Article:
Phenotypically, the animals of the Polissian breed looked like all the animals of aboriginal breeds, reminding their wild ancestor: a lighter stripe along the spine, lighter tips of the horns and a black rim around the nasal mirror. By color, the massif of cattle of the region was unconsolidated and could be divided into three groups: yellow-brown cattle with darker tones (more than 50% of the population), gray of various shades and single-colored (light yellow, light and dark red). In the Kyiv province, Polissian cattle had a browner color of various shades. A characteristic feature of Polissian cattle, regardless of the main color, was the darker colored head and neck, the front surface of the legs, the switch of the tail, and the lighter colored lower surface of the abdomen and udder of cows; the nose mirror was black with a light ring around it. The skin in the vast majority of cases is rough, quite thick. The eyes are black with a black outline. The legs are also black, the tail is lighter in color than the general color.
The height of the animals was quite low –109.5–111.2 cm at the withers. Baranetsky notes that animals of this breed were the lowest among all breeds of Ukraine at that time. It is interesting that the cattle had a fairly straight back, although with sloped sacrums. Among the exterior faults, there is also a sagging belly, closeness of the hind legs in the hock joints, and a narrow, albeit deep, chest. The body was rather short, the indirect length was 126.6 cm – 131.0 cm, the skeleton was thin. According to the craniological type, the cattle belonged to the Brachyceros type.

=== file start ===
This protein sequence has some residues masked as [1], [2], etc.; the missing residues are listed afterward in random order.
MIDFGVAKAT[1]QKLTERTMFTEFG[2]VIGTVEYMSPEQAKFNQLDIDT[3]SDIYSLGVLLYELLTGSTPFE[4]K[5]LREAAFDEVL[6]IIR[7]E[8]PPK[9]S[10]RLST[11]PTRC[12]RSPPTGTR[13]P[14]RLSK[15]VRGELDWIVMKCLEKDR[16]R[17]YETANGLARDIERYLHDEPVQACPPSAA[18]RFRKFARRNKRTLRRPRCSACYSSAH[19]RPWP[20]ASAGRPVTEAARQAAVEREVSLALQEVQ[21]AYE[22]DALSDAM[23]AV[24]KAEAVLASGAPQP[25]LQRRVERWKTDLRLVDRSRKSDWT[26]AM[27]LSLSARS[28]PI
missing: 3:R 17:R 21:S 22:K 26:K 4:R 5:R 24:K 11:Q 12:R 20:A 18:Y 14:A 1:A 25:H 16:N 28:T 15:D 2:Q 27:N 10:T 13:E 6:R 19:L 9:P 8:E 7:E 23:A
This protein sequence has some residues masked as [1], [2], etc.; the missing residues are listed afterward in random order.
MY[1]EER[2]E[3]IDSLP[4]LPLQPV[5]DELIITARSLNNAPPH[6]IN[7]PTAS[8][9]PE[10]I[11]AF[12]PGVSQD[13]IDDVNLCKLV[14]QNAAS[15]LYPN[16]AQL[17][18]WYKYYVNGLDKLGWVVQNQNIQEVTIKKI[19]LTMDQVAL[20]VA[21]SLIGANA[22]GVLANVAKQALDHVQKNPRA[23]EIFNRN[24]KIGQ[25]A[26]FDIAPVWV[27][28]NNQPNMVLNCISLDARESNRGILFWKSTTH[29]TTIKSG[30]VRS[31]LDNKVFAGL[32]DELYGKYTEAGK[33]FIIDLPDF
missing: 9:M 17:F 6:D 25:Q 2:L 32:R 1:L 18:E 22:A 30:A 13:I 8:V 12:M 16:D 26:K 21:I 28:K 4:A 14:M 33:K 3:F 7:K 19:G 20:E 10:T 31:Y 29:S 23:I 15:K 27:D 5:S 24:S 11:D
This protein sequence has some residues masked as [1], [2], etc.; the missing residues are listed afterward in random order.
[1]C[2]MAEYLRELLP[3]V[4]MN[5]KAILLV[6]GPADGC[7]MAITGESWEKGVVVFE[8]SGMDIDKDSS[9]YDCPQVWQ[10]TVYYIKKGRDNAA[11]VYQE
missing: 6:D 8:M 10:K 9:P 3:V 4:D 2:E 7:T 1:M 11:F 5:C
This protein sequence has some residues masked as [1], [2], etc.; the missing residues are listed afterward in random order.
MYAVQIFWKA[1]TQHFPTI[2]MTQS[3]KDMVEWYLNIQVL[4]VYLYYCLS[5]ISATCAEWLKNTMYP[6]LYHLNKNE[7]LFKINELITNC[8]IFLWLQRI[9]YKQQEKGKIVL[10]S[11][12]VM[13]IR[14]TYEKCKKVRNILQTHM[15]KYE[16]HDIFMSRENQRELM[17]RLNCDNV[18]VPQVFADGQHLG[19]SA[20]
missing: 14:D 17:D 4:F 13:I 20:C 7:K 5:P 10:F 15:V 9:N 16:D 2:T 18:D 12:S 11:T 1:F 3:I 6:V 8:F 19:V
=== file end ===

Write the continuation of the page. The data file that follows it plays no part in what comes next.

It should be noted that with changes in the keeping conditions, the livestock was improving their exterior and phenotypic characteristics.
Conclusions. Animals of the Polissian breed distinguished with certain economically useful traits that could be used in the further selection for the profit of future generations and mitigation of certain challenges of the future, in particular, climate change.